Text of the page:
The different types of pie crusts

When making a pie crust there are usually two ways to do it. A plain flour and butter crust can be used for both sweet and savory types of pies. Sweeter crusts made of crushed cookie crumbs are lovely for frozen custard pies. If these two types of crusts are so popular, why would someone want to make a different kind? Maybe some ingredients are missing and a substitute is needed. Or, maybe, it can make a nice change of pace from the same old pie crust. The imagination is endless.

When making a quiche, especially for someone with a gluten intolerance or any other food allergies, there are some substitutes for a flour-based crust. One suggestion offers baking a mixture of one cup cooked rice and one egg in the oven for ten minutes before adding the filling. Another says to use a mixture of mashed potatoes and an egg, and then bake it for ten minutes until the surface is firm. A different potato-based crust recipe uses two raw potatoes that are grated plus an egg. This particular one should be cooked until it is light brown before adding anything else to it.

When making a sweet dessert pie, but there aren’t any cookies to smash for a crust, what else can be done? Some people might use a mixture of cake crumbs and a tablespoon of sugar. Bread crumbs work just as well, too. Or, instead of making crumbs, use sliced cake or sliced bread. Just cut the pieces to fit into the bottom of the pan, then make a mixture of an egg, a half of a cup of milk or juice, and a tablespoon of dry sweetener. Pour the wet mixture over top of the slices, add a layer or two of sliced fruit, a sprinkling of cinnamon and sugar, and then bake.

Now that you have an idea of how to get creative with substitute ingredients, how else can a pie crust be creative? Making a fancy edging on the flour-based crusts is creative. One of the most popular ways of edging a crust is pinching the edge all the way around the crust until it has a soft zigzag formation. This type of edging can also be done using a fork. Another option gives the edge a scalloped look. Just trim any excess crust that overlaps the pan. Then, use the inverted side of a spoon to gently but firmly press all around the edge. Instead of a spoon, some people like to use a fork to make an imprint all around the edge.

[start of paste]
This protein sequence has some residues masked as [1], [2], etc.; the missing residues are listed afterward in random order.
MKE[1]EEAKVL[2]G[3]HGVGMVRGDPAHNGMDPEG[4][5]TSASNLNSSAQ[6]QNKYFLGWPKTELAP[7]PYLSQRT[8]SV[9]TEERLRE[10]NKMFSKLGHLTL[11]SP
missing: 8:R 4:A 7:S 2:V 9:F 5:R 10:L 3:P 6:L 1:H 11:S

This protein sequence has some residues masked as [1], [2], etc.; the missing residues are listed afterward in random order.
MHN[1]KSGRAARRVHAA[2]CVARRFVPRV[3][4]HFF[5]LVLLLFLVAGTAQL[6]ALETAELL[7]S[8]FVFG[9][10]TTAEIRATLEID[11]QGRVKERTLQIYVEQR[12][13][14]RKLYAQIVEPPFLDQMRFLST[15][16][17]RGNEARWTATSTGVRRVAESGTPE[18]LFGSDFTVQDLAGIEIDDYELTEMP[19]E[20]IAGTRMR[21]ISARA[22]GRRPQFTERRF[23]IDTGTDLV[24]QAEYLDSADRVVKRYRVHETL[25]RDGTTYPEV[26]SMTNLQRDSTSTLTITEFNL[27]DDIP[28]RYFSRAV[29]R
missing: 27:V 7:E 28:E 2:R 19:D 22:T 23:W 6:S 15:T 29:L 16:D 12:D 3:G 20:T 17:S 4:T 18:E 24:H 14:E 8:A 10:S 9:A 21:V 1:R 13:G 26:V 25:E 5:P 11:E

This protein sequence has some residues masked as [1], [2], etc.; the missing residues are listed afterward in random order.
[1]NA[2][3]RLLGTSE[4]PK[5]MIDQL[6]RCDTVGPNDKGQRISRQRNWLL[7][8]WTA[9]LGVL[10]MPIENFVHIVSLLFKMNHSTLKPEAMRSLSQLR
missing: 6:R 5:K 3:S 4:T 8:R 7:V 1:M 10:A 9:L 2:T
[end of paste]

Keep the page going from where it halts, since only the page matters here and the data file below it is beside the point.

There are a couple of creative ways to use the excess crust that gets trimmed off the edge of the pan. First, ball up the trimmed crust and roll it out flat. Leaves can be cut out of the dough and then layered all around the edge of the crust. The newly rolled out dough can also be turned into two long, thin lines which can be converted into a braid. Then, the braid can be gently pressed around the edge.

Beginner cooks should always follow the directions in any recipe until he or she gets better in the kitchen. As he progresses in his kitchen skills, he can try more creative things when cooking. All recipes can be altered to fit dietary needs and the kitchen is the ultimate studio for creativity.